Vonnegut in The Guardian:
According to the diary of my wife Jill Krementz, the photographer, the young British-Indian novelist Salman Rushdie came to our house in Sagaponack, Long Island, for lunch on May 9, 1981. His excellent novel Midnight’s Children had just been published in the United States, and he told us that the most intelligent review had been written by Nelson Algren, a man he would like to meet. I replied that we knew Algren, since Jill had photographed him several times and he and I had been teachers at the Writers’ Workshop of the University of Iowa back in 1965, when we were both dead broke and I was 43 and he was 56. I said, too, that Algren was one of the few writers I knew who was really funny in conversation. I offered as a sample what Algren said at the workshop after I introduced him to the Chilean novelist José Donoso: “I think it would be nice to come from a country that long and narrow.”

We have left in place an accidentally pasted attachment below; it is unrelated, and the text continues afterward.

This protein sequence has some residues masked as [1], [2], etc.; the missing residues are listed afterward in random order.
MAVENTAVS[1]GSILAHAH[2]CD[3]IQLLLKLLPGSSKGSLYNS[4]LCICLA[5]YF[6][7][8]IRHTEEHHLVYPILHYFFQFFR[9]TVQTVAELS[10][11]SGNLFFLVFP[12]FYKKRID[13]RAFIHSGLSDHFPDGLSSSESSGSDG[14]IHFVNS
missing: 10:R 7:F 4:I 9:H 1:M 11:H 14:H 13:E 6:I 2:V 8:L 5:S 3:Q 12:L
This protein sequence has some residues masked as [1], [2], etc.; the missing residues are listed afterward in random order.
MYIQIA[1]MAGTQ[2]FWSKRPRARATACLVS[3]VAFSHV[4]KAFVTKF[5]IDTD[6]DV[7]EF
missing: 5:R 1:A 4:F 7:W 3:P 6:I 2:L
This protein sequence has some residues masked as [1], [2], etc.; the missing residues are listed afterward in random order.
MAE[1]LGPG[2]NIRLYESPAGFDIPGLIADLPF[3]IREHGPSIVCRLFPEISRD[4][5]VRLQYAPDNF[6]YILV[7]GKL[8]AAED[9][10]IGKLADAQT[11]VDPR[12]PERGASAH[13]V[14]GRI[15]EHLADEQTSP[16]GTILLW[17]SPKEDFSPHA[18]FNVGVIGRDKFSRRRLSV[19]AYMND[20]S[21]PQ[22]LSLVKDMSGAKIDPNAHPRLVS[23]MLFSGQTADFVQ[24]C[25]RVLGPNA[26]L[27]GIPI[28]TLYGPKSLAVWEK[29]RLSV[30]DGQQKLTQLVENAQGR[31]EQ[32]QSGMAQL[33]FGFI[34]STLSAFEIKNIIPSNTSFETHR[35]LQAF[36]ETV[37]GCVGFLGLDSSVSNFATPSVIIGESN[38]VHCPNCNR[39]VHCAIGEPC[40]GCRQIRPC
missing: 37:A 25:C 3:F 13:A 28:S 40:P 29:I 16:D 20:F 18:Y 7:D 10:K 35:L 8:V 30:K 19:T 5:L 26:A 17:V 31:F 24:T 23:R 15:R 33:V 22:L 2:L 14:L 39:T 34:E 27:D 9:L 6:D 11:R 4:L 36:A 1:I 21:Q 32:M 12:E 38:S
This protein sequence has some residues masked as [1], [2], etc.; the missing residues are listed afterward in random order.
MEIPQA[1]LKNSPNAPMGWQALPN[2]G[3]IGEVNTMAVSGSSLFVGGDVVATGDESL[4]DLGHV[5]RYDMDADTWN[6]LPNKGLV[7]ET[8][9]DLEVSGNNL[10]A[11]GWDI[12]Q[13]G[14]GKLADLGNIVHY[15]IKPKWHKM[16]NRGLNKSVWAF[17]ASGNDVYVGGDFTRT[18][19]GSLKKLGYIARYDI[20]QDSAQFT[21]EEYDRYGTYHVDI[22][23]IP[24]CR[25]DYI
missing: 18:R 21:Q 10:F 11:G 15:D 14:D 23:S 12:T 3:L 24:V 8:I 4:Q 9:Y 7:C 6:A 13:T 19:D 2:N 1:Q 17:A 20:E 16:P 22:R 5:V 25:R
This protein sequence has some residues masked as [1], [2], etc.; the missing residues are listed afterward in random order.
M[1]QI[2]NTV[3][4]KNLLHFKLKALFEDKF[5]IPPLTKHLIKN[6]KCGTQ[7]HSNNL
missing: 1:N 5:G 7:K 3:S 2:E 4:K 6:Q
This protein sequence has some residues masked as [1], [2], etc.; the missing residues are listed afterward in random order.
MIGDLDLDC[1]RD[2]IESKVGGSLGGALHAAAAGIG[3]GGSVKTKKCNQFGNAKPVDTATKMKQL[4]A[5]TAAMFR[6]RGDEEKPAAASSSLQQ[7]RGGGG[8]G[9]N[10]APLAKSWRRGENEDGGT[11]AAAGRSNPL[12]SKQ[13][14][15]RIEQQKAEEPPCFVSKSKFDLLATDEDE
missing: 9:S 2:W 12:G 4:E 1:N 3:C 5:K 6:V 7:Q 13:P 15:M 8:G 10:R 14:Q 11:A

Rushdie was really in luck, I went on, because Algren lived only a few miles to the north, in Sag Harbor, where John Steinbeck had spent the last of his days, and he was giving a cocktail party that very afternoon. I would call him and tell him we were bringing Rushdie along, and Jill would take pictures of the two of them together, both writers about people who were very poor.